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My friend was suffering from/contracting/developing an unknown disease and had to stay in hospital for two weeks.

Are the three bolded versions interchangeable and identical in meaning in the above? Thanks.
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AngliholicMy friend was suffering from/contracting/developing an unknown disease and had to stay in hospital for two weeks.

Are the three bolded versions interchangeable and identical in meaning in the above? Thanks.

My friend was suffering from an unknown disease and had to stay in hospital for two weeks.
Yoong Liat
Angliholic
My friend was suffering from/contracting/developing an unknown disease and had to stay in hospital for two weeks.

Are the three bolded versions interchangeable and identical in meaning in the above? Thanks.

My friend was suffering from an unknown disease and had to stay in hospital for two weeks.

Thanks, Yoong.

But why don't the other two do the trick?
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AngliholicMy friend was suffering from/contracting/developing an unknown disease and had to stay in hospital for two weeks.

Are the three bolded versions interchangeable and identical in meaning in the above? Thanks.
I think we can say he contracted a disease only if the disease is communicable. Yet, even for a communicable disease, using contracting is weird.

Developing would suggest that the disease is gradual and has different stages.

If the onset of the disease is sudden and the cause is unknown, I think using suffering from is more appropriate.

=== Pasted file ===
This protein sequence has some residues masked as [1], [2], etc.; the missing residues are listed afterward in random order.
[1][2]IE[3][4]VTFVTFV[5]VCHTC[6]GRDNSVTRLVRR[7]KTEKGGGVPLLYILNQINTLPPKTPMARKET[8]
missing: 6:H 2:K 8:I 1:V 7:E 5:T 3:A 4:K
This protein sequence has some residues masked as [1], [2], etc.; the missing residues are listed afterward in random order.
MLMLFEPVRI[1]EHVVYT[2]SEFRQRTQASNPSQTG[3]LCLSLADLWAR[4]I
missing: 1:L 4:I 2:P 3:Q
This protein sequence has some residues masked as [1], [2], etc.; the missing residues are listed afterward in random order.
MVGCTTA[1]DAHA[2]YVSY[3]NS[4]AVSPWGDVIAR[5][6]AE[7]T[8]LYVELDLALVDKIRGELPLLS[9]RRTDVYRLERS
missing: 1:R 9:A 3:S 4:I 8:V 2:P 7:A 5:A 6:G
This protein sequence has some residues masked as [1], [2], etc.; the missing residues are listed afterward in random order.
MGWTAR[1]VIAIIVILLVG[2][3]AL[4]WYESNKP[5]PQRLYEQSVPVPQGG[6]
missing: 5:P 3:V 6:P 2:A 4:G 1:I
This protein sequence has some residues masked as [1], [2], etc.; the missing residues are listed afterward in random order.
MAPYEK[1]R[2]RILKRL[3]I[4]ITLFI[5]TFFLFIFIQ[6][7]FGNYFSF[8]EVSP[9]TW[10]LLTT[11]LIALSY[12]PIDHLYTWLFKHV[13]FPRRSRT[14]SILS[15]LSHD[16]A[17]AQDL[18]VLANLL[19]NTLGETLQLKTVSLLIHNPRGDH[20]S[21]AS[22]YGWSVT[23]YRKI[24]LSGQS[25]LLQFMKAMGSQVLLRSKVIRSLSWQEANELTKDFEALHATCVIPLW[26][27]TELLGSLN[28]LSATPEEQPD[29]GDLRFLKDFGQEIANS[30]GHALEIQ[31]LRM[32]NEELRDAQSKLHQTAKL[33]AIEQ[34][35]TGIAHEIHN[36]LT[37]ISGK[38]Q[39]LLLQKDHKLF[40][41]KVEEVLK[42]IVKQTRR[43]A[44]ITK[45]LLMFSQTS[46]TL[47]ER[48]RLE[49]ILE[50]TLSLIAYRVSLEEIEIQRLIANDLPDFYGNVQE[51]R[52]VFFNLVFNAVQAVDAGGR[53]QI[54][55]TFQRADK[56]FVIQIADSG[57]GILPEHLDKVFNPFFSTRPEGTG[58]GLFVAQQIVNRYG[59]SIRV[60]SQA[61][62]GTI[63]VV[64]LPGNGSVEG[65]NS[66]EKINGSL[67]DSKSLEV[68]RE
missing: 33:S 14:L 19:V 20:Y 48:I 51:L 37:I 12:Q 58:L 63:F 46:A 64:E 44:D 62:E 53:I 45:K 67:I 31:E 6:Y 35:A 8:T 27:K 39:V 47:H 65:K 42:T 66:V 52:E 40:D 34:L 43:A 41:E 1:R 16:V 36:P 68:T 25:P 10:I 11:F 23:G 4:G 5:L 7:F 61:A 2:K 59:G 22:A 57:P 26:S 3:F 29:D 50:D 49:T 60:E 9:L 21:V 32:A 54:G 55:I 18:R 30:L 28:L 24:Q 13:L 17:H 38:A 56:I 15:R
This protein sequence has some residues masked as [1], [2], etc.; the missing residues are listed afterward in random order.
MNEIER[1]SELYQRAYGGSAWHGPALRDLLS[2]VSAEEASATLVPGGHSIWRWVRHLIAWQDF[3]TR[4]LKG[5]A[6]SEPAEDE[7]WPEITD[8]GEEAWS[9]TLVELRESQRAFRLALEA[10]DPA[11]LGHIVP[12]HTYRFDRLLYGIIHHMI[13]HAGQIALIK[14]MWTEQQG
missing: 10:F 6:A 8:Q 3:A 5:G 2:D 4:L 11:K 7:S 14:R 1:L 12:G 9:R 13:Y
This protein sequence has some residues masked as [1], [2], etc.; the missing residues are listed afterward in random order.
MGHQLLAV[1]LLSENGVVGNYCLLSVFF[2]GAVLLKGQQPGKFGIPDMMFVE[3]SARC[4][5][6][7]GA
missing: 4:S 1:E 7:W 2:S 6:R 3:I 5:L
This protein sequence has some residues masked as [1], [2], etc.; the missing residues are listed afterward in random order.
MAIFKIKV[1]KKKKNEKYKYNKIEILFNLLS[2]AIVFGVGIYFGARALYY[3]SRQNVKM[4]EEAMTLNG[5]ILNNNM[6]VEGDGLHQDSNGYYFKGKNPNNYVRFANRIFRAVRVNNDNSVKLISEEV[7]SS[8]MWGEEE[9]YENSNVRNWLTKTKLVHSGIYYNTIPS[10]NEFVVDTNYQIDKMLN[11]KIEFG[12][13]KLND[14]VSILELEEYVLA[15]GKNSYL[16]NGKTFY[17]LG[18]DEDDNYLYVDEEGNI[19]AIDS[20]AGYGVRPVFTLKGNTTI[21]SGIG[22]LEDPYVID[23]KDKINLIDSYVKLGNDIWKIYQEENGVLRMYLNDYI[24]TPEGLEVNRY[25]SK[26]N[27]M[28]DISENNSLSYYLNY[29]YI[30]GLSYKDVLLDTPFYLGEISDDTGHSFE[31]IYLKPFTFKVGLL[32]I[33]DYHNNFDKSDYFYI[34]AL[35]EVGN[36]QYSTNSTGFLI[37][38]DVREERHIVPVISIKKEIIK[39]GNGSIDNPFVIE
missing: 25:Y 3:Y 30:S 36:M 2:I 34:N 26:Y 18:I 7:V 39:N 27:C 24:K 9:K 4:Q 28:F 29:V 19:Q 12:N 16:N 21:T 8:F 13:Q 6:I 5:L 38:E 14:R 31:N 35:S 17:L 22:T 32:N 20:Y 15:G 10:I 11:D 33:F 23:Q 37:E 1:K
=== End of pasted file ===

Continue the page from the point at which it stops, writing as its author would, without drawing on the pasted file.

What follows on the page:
Pter
AngliholicMy friend was suffering from/contracting/developing an unknown disease and had to stay in hospital for two weeks.

Are the three bolded versions interchangeable and identical in meaning in the above? Thanks.

I think we can say he contracted a disease only if the disease is communicable. Yet, even for a communicable disease, using contracting is weird.

Developing would suggest that the disease is gradual and has different stages.

If the onset of the disease is sudden and the cause is unknown, I think using suffering from is more appropriate.

Thanks, Pter.

Got it!

By the way, I'd like to make sure that I understand correctly the two parts highlighted in blue.

Does "communicable" equate "infectious" or "contagious?"

Could I say "the beginning of the disease" instead of "the onset of the disease" without changing anyhting?
Hi Angliholic

By the way, I'd like to make sure that I understand correctly the two parts highlighted in blue.

Does "communicable" equate "infectious" or "contagious?" ('Communicable' means 'infectious'.)

Could I say "the beginning of the disease" instead of "the onset of the disease" without changing anyhting? (No, you should use 'the onset of the disease'.)
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AngliholicDoes "communicable" equate "infectious" or "contagious?"
You can also get a communicable disease from food, e.g. germs from raw food. I think communicable is the superset and includes diseases that can be transmitted from person to person (infectious or contagious).

I am not exactly sure about the difference between infectious and contagious. But normally, contagious is used when the disease is transmitted by touching a person or his/her clothes.